Halawet El-Smeed

This dessert has a special place in my heart, because my great grandfather made it for the masses in Jerusalem on special occasions, and my grandfather used to make his dad’s recipe for us. Now, I get to make it for my family, and hopefully the tradition will continue for generations. Halawet el-smeed literally translates to “semolina dessert” and that is basically what it is. It is popular in the Levant and usually eaten in the winter because it is a hot dessert. Making this dish is actually pretty quick, but it does require some planning, because the Nabulsi cheese needs to be soaked overnight in order to remove the salt. Once that is done, this dessert can be done […]

Shourabet Adas (lentil soup)

I think almost every culture or nation makes some version of lentil soup and, even within every household, people make it differently. This version is my own, quick and basic version and when I make it, it signals the start of winter. It is thick, warm, fragrant and smooth, just the way I like it! A lot of people add vegetables to their lentil soup, like potatoes, carrots, or tomatoes, when I am feeling “fancy” I like to add vegetables, but honestly I think the lentils on their own are just as delicious! With that said, the cumin and mixed spices add flavour and almost mask the taste of the other vegetables, so it is a great way to sneak […]


The West favours hot chocolate as a warming winter drink, but the Middle East has Sahlab or Salep as the Turks call it. It is a thick drink originally made from ground orchid bulbs, dissolved in milk or water, sweetened with sugar and flavoured with orange blossom or rose water. That is still pretty much how it’s made nowadays, but finding orchid powder has become increasingly difficult given its popularity across the Middle East. This led to the decline of the wild orchid population. Now many instant Sahlab mixes are made with artificial flavouring, and people are replacing the orchid powder with rice powder and starch. This drink takes me back to my university days in Amman. There was a […]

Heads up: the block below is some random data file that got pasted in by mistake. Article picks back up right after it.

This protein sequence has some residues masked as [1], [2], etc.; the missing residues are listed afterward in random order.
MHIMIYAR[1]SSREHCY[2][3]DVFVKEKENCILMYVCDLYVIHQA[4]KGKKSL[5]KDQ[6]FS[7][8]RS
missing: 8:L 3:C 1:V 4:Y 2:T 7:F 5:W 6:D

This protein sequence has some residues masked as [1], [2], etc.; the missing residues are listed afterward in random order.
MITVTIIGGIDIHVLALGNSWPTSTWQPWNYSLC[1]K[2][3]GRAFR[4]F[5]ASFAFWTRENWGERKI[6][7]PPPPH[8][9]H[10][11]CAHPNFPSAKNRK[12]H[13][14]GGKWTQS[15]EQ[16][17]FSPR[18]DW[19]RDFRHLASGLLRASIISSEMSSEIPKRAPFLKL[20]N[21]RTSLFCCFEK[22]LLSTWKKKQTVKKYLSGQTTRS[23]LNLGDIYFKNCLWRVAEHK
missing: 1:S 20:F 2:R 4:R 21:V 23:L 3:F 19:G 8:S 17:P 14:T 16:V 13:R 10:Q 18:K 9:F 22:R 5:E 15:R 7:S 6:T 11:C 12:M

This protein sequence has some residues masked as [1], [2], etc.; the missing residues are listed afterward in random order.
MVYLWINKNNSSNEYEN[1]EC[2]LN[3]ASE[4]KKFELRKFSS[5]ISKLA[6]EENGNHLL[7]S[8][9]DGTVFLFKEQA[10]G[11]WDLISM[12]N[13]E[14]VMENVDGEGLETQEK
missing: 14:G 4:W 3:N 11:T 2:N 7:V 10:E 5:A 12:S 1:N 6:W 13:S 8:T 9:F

Maybe because I was introduced to this dish early in life, I don’t find it weird; that doesn’t mean others don’t. I will admit that the concept of cooking rice in milk and eating it as a savoury dish, as opposed to eating it as a dessert in the form of rice pudding, is kind of foreign, but that shouldn’t put you off this dish. I have converted many and hope to continue to do so, because this really is an underrated dish outside of Saudi Arabia. This dish originates from the western part of Saudi Arabia, including the cities of Jeddah, Mecca and Taif. It is most commonly served to special guests and is a sign of generosity and […]

Um Ali

Before I moved to the UK and actually tried bread pudding, I thought it was the weirdest, most foreign concept ever. Who would want to eat soggy bread? It wasn’t until I tried it that I said, “This reminds me of Um Ali!” I have very mixed feelings about Um Ali. When made correctly, it is amazing, both hot and cold. But there is a very fine line between soggy sugary mess and perfect Um Ali and I feel like everyone who makes it or eats it tries to find that perfect balance. Not to sound arrogant, but I think I found that perfect balance that everyone is looking for. What’s my secret you ask? Croissants! I mean, who doesn’t […]


If you love buttery cookies like shortbread then you will definitely love these. They are very simple and once you learn to make them, you’ll be making batches every week! They are that good. These cookies are usually made as Eid treats, and variations are made in the Levant and North Africa, but to me they were extra special because my grandmothers used to make them into the shape of our initials, which made us very happy kids! We loved helping out in the kitchen and this is definitely a recipe simple enough to allow kids to roll up their sleeves and help. There are only three ingredients in the dough; flour, butter and powdered sugar, and although it is […]